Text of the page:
The Russian leader craves more than anything a U.S. that is divided, confused, and demoralized. A weak America will not have the fortitude to advocate for our allies in Europe. It will not have the will to stand up against Russia’s aggressive behavior. And that’s just what he’s found in Donald Trump. A president so divisive that he has set entire segments of the population against each other as few previous presidents have. A president with no command of foreign policy, no awareness of U.S. interests as traditionally defined. A president who vacillates about major policy matters. Adopts one position one day and its exact opposite the next. Who essentially does nothing because he’s either too confused or too embattled domestically to act. This is the perfect adversary for Putin.
Thus, it made perfect sense for Putin to conspire to weaken Clinton. I doubt he dreamed of toppling her candidacy altogether. He probably didn’t understand U.S. politics well enough to know how weak a candidate she was (Bernie Sanders success should’ve alerted him to this). But the Russia hacks, the torrent of embarrassing e-mails, and the vacillations of a malign or craven FBI director all contributed to significantly suppress enthusiasm among Democrats for their candidate. That, and major missteps by the candidate herself and her campaign combined to seal her fate.
If Putin had wanted to, he could’ve done all this on his own and quietly. He could’ve acted independently of the Trump campaign and not coördinated his activities with it. But his desire for revenge was so strong that he appears to have wanted it known that he was explicitly favoring Trump. That’s why there were so many contacts between Trump campaign staff and surrogates and Russian government and likely intelligence officials.
If Trump had been smarter, he would’ve told his staff he wanted nothing to do with the Russians. He would’ve said: let them do what they want to Hillary. But we will not be part of it. That way, he would’ve had plausible deniability. But Trump too is a bit like Putin. He likes to preen in front of the camera and at the expense of his opponent. So he basked in the Russian machinations, telling the world that he welcomed their hacking and the release of Hillary’s e mails. As a result, he destroyed any chance of having credibility around this issue once he became president.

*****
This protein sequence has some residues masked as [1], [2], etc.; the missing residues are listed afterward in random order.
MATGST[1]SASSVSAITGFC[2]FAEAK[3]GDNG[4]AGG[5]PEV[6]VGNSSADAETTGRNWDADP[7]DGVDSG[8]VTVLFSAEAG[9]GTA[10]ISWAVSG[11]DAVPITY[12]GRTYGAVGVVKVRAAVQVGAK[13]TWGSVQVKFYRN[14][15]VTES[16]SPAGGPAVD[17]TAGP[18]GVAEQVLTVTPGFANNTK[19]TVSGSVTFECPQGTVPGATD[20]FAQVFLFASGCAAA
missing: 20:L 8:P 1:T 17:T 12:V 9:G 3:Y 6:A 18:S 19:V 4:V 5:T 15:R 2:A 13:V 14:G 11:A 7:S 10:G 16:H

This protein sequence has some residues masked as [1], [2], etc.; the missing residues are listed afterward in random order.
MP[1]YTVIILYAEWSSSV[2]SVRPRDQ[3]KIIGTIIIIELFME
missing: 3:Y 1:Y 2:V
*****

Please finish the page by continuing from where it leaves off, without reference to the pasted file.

That is why Michael Flynn was sacked. It’s why Jeff Sessions now stands accused of lying to a Senate committee about his own contacts with Russian officials. It’s why his own attorney general can no longer be trusted to run an independent investigation of the entire Russian affair and the Trump campaign’s involvement in it. It’s why it appears (as of today) there could be an independent prosecutor appointed. And once this happens, Trump no longer controls it. That’s when things become incredibly dangerous politically for him.
Israel: Divide and Conquer Arab-Style
Israel too has employed divide and conquer to weaken its enemies almost since its founding. When it found Arab minorities like the Druze or Bedouin whom it could co-opt, it offered them benefits and superior status. It recruited them to serve in the army, where they fought against their fellow Arabs. But when he couldn’t co-opt, Ben Gurion simply bared the claws of the state and expelled hundreds of thousands of indigenous inhabitants in the Nakba (a word Bernie Sanders almost used in his J Street speech!!).